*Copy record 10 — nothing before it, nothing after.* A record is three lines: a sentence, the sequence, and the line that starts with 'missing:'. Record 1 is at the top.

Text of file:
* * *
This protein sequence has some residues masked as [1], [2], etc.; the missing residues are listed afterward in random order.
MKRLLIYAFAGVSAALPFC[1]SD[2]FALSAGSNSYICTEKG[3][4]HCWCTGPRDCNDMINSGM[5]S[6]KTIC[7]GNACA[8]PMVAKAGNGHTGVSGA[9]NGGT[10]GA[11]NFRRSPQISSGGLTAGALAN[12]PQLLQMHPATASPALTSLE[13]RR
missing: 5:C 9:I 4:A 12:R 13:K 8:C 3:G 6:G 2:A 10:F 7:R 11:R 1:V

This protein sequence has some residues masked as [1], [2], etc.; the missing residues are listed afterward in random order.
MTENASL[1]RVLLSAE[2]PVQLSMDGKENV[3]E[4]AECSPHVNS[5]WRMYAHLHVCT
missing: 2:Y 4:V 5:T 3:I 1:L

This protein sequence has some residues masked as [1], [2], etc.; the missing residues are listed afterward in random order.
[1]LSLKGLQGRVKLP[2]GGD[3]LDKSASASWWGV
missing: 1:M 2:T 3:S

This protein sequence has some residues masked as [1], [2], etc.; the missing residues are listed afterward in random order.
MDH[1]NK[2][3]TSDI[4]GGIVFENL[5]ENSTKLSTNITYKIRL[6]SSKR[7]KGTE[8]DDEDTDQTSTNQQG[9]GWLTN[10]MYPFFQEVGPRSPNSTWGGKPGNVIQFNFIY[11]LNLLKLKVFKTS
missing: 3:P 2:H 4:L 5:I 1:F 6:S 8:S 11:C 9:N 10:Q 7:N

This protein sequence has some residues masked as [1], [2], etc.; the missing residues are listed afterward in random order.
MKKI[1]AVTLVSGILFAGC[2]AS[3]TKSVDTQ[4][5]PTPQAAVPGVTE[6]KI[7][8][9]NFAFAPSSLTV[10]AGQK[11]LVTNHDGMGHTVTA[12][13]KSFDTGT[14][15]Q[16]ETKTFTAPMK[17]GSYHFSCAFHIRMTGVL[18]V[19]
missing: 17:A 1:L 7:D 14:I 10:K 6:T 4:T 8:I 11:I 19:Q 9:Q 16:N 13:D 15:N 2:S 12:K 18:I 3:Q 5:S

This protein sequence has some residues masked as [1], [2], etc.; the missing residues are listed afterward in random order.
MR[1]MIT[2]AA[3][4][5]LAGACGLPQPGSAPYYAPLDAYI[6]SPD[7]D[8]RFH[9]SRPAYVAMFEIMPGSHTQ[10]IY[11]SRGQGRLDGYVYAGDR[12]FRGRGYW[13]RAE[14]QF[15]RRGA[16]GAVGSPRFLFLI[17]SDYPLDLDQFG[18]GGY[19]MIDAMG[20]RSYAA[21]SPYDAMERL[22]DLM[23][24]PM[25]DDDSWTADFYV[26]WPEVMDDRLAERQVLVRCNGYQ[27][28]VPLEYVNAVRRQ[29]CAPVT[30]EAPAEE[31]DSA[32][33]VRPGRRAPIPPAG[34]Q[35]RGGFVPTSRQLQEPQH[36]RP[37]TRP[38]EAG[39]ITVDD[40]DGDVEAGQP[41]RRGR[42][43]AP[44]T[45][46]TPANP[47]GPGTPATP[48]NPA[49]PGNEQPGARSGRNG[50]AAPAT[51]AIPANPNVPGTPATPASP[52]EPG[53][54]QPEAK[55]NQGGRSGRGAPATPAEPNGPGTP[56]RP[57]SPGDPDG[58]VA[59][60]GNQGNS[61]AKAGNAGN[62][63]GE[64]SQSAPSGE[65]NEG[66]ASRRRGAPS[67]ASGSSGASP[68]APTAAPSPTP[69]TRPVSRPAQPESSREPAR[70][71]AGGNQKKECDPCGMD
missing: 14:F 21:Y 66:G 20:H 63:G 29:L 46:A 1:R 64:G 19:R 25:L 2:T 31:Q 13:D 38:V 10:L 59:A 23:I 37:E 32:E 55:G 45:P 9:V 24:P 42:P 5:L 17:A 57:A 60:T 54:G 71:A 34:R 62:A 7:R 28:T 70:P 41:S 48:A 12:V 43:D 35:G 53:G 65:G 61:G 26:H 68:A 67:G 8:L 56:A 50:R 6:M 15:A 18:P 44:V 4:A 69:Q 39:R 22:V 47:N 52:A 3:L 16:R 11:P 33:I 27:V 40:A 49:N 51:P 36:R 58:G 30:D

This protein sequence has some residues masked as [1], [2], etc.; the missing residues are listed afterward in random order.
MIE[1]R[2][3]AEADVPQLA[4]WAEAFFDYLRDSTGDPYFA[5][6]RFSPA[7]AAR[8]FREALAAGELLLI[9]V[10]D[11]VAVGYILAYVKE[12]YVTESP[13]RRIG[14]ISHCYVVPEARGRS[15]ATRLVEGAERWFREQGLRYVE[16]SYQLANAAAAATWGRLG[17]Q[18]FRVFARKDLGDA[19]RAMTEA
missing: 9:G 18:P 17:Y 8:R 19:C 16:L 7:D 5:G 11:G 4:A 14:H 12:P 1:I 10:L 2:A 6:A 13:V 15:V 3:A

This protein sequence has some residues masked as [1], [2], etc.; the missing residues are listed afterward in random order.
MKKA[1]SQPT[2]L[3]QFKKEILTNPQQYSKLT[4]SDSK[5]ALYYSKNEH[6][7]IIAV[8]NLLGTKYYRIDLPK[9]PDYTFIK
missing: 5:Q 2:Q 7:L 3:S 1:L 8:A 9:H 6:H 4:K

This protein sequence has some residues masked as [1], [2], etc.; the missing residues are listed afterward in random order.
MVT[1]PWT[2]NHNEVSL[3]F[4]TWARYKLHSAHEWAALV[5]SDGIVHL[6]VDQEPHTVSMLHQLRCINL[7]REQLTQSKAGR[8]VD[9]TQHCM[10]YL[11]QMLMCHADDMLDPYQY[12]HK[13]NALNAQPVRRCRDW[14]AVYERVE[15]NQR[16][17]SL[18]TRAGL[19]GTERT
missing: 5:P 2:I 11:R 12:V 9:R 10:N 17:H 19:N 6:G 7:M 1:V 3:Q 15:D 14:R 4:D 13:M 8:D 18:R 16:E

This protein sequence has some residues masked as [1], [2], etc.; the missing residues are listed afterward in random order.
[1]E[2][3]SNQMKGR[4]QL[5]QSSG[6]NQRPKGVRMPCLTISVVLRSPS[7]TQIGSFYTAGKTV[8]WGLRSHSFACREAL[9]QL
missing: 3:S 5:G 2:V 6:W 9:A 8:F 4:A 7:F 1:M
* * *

This protein sequence has some residues masked as [1], [2], etc.; the missing residues are listed afterward in random order.
[1]E[2][3]SNQMKGR[4]QL[5]QSSG[6]NQRPKGVRMPCLTISVVLRSPS[7]TQIGSFYTAGKTV[8]WGLRSHSFACREAL[9]QL
missing: 3:S 5:G 2:V 6:W 9:A 8:F 4:A 7:F 1:M